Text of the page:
GPS artist Yasushi “Yassan” Takahashi started out his career as a GPS artist in 2008 by proposing to his girlfriend by making a 7 163.67 km long GPS drawing spelling out “Marry me” stretching across the whole of Japan.
Since that successful start he has done 1 400 GPS artworks and has drawn over more than 100,000 kilometers in 24 countries.
In only his second televised speech ever, Akihito, the emperor of Japan, hinted that he may want to be able to abdicate sometime in the future due to his advanced age and declining health. The Japanese constitution in its current form bars the emperor from abdicating, meaning that a change would be necessary in order to allow Akihito to step down in favour of the crown prince Naruhito.
While the opinion of the public seem to be that the emperor should be allowed to retire and formally abdicate, there is considerably more resistance to such a change in the current government led by the Liberal Democratic Party and in particular among its conservative minor coalition partner party.
Akihito, now 82 years old, has been emperor since 1989 when he succeeded his father emperor Hirohito (Showa) on the chrysanthemum throne.
There are some things that just really can’t exist anywhere else than in Japan and even there only in some select places like the famous – or infamous – Akihabara district in Tokyo. Such as the latest addition to their very special café settings, this time it is a pop-up café with the special gimmick of having the staff wearing the easily recognizable Japanese school swimsuits and of course having a menu styled appropriately with beverages such as “sweet pool juice” and jello.
The café which is a part of the cosplay café Meteor Shower is a promo for the June 14 release of the live-action film “Sweet Poolside”, adapted from a manga.
Singapore aims to become a transport hub for petroleum, but that means an expansion of the petroleum handling facilities which isn’t all that easy to accomplish in a city state where land is a scarce commodity. The solution? To expand downwards.
The earthquake with its epicentre outside the northeastern coast of the Japanese main island of Honshu seems to have been an unusually bad one even by Japanese standards. By being an 8 on the Richter scale it is one of the biggest earthquakes ever recorded, and even if it struck the most earthquake-prepared country in the world, the devastation is massive.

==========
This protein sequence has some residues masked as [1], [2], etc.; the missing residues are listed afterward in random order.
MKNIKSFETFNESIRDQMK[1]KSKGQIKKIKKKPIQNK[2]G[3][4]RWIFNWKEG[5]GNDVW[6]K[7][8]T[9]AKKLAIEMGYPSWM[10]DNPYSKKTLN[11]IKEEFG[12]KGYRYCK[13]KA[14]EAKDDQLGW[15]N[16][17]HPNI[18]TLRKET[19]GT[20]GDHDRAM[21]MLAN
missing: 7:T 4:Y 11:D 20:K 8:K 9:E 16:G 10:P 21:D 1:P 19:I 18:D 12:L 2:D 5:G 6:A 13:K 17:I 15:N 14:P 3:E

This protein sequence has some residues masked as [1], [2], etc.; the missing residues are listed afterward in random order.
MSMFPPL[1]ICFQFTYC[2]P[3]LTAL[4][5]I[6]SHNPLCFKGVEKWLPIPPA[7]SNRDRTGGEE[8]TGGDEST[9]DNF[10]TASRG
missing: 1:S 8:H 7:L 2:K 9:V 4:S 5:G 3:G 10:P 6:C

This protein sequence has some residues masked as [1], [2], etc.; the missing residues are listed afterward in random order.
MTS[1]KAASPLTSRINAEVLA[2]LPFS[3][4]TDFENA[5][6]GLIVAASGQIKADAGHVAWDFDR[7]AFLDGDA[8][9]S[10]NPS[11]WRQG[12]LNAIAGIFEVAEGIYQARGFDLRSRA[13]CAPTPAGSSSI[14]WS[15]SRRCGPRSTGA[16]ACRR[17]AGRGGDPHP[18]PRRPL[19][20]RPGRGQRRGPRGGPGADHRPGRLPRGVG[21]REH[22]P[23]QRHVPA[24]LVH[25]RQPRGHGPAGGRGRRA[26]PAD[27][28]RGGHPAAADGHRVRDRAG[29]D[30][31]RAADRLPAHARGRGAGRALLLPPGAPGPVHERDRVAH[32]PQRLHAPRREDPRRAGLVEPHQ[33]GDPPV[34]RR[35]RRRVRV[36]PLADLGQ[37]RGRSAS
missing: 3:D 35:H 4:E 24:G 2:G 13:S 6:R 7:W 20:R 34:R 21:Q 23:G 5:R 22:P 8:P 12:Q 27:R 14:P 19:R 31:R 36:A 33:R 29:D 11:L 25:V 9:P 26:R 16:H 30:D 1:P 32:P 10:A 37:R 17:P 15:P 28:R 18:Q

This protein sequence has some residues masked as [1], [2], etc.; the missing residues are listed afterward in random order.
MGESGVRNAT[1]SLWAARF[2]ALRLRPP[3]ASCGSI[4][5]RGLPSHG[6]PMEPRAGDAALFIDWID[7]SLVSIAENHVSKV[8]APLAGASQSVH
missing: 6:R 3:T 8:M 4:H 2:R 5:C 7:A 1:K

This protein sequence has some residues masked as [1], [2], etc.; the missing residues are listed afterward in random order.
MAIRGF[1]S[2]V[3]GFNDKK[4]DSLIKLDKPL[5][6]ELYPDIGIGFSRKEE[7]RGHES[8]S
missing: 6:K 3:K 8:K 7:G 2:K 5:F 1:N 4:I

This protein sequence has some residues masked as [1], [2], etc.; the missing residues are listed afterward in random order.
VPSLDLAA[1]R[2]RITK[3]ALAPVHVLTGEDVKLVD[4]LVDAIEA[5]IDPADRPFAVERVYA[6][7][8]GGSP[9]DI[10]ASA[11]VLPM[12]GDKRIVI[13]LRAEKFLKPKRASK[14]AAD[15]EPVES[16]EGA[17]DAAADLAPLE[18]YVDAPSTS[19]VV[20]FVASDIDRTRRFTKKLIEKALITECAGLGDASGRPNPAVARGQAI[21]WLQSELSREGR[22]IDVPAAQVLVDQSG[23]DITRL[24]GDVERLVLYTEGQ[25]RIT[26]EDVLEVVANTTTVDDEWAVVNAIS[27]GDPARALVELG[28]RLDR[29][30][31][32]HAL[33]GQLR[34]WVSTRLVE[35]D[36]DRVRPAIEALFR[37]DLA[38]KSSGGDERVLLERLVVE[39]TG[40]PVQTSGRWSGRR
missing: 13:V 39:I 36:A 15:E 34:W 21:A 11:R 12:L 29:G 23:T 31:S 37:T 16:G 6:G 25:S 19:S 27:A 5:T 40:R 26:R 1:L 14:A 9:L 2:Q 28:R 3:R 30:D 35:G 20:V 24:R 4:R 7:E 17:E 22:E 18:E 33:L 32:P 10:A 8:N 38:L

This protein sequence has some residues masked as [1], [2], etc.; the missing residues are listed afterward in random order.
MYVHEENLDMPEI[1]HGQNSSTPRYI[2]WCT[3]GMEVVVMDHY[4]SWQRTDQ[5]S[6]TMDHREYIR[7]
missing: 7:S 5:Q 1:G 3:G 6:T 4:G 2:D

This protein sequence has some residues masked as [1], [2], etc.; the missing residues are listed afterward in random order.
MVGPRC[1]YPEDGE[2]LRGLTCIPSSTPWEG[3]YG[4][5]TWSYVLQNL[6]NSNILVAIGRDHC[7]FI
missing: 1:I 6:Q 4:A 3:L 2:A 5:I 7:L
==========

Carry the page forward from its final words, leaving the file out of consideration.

Even if the actual earthquake itself most likely made for a not insignificant amount of damage, the really horrible part is without doubt the giant tsunami that it produced. With waves of up to ten metres, there simply cannot have been much in the way of disaster preparation that have withstood the destructive forces of the water.
One question that draws to mind is if this was the great earthquake that is expected to strike the Kanto region anytime now and to be compared to the destructive 1923 Kanto earthquake. According to the seismologists it maybe was not. Which provides for an equally horrible disaster scenario if that is the case. Because even if this current one struck further north than Tokyo it definitely to some degree affected the city as well, and we can only try to imagine if an earthquake of equal power would strike even closer to the Tokyo metropolitan region, considering the extreme destruction made by this current earthquake and tsunami on a less populated region than Kanto.
In either case, what is unfolding is a tragedy and unfortunately a very harsh reminder of how small we humans are compared to nature’s powers.
There has been a very big earthquake in the sea outside the Japanese east coast. The earthquake apparently measured 8.8 on the Richter scale and has also produced a tsunami which hit part of the northeastern coast of Japan with waves up to ten metres in height. The city of Sendai and the Miyagi prefecture seem to be severely hit while large parts of eastern Honshu, including Tokyo, have been affected to different degrees.